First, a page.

Most corporate supply chain organizations have the ability to impact 50 to 70 percent of their corporation's total cost structure. Here are best practices to translate supply chain improvements into significant corporate financial results.
When it comes to saving money from strategic sourcing, outsourcing or supply chain improvement initiatives, "perception" isn't enough. Businesses have always strived for bottom-line impact from programs like these, but for years they have struggled with quantifying savings and creating tangible corporate financial results. This is particularly evident in supply chain improvement initiatives, for which the "facilitating" department, typically supply chain, procurement or logistics organizations, do not have direct control over the budgets that are impacted by the improvements.
Denali Consulting recently conducted research to identify common enabling practices that differentiated companies that have successfully quantified and driven strategic supply chain improvement savings to their corporation's bottom line from those companies that were not successful.
The research included an analysis of best practices from the past 10 years over dozens of companies and various industries. Denali found that those companies that were successful at translating supply chain improvements into significant, tangible corporate financial results consistently applied most of the following practices:
1. Use of a single, consistent and formal savings tracking methodology, based on total cost of ownership (TCO).
2. Formation of a cross-functional financial steering group comprised of financial representatives from impacted organizations that review, approve and make budgetary reductions for all supply chain improvement initiatives.
3. Expansion of the roles of strategic sourcing and supply chain improvement project teams beyond an analysis and recommendation role into implementation responsibilities.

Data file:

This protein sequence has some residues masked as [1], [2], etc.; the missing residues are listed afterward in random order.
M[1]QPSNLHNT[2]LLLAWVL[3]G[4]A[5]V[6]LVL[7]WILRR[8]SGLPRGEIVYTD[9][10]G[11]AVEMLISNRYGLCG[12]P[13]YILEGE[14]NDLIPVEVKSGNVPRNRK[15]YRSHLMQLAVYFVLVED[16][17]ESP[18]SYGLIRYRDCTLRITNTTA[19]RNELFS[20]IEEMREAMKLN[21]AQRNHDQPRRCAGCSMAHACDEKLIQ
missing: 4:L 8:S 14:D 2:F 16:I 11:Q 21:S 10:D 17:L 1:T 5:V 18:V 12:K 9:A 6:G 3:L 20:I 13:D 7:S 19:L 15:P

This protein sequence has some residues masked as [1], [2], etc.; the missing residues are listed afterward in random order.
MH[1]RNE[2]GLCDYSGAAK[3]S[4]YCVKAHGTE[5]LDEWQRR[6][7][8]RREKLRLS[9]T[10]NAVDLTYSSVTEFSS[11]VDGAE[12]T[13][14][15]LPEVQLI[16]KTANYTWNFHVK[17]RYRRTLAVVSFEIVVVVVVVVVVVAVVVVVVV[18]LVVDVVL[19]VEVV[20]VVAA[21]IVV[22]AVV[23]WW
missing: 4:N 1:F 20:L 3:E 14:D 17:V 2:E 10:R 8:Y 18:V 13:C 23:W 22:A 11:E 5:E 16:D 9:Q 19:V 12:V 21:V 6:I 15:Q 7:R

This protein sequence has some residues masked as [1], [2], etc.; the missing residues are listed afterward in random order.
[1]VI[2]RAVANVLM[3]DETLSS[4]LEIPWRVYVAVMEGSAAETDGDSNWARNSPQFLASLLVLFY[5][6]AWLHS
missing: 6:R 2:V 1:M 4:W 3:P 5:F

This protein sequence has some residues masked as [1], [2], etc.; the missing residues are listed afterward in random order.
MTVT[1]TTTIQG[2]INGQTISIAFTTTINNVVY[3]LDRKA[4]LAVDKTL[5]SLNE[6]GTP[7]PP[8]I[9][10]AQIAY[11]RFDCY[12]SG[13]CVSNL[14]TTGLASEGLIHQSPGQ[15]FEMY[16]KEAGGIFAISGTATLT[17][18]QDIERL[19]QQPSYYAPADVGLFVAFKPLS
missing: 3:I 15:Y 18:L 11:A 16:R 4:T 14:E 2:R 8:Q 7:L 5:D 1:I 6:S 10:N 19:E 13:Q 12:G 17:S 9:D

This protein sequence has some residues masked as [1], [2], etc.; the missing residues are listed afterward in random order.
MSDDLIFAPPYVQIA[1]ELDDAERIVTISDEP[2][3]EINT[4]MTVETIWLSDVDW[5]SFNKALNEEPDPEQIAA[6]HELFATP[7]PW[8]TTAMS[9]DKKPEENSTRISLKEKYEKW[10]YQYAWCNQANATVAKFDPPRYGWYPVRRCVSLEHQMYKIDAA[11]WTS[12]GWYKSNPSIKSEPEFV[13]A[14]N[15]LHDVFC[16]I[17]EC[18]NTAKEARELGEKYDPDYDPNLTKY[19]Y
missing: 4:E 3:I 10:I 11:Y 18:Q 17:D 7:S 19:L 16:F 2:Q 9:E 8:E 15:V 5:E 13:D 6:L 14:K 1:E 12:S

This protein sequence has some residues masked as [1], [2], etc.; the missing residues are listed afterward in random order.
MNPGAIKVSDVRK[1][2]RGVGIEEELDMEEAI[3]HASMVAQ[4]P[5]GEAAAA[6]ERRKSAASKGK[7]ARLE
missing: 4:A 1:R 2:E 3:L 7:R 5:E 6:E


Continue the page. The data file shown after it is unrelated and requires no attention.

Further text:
4. Utilization of broad unit-based cost metrics, balanced by service and quality metrics, to track savings at the spend category and initiative level.
5. Linkage of savings realization targets to supply chain departmental goals and personal development plans.
Best Practice No. 1: Use of a Consistent, Formal Savings Tracking Methodology, Based on Total Cost of Ownership
One of the most visible differentiators that Denali found between companies that are successful at realizing supply chain savings and those that are not is the use of a formal process for quantifying total supply chain costs, which is then used to create detailed savings estimates by spend category, supply chain initiative and impacted department.
There are many types of models used, but they all have the following characteristics:
* Each is based on TCO, and most use some type of activity-based costing approach to quantify the total cost of ownership for a specific spend category or business process.
* Successful companies consistently use one common approach for modeling total cost savings, regardless of the type of initiative (strategic sourcing teams, logistics redesign teams, procurement redesign teams). Unsuccessful companies have a very inconsistent approach to quantifying savings, resulting in low organizational credibility and buy-in.
* Savings models clearly differentiate between "soft" savings and "hard" savings. Generally, soft savings are defined as those which result in productivity improvements, but are not significant enough to be able to translate into direct budgetary reductions, while hard savings have direct budgetary impacts.
Best Practice No. 2: Use of a cross functional financial steering group comprised of financial representatives that reviews, approves and makes budgetary reductions for all supply chain improvement initiatives
Most companies reviewed have a senior cross-functional steering group that is responsible for approving strategic sourcing or supply chain improvement recommendations and providing overall organizational support, but few companies utilize an additional financial steering group that focuses specifically on approving savings and making budgetary reductions.